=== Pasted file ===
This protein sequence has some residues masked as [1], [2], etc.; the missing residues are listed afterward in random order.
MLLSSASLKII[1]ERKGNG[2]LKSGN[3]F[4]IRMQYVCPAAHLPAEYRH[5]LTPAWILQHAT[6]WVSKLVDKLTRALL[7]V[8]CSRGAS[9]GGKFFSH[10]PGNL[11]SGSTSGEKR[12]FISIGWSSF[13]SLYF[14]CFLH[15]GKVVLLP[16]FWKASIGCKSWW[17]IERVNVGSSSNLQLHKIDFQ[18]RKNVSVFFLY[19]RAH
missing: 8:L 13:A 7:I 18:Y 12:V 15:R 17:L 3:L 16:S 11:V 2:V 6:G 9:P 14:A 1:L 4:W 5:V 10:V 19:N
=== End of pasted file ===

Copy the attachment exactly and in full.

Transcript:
This protein sequence has some residues masked as [1], [2], etc.; the missing residues are listed afterward in random order.
MLLSSASLKII[1]ERKGNG[2]LKSGN[3]F[4]IRMQYVCPAAHLPAEYRH[5]LTPAWILQHAT[6]WVSKLVDKLTRALL[7]V[8]CSRGAS[9]GGKFFSH[10]PGNL[11]SGSTSGEKR[12]FISIGWSSF[13]SLYF[14]CFLH[15]GKVVLLP[16]FWKASIGCKSWW[17]IERVNVGSSSNLQLHKIDFQ[18]RKNVSVFFLY[19]RAH
missing: 8:L 13:A 7:I 18:Y 12:V 15:R 17:L 3:L 16:S 11:V 2:V 6:G 9:P 14:A 1:L 4:W 5:V 10:V 19:N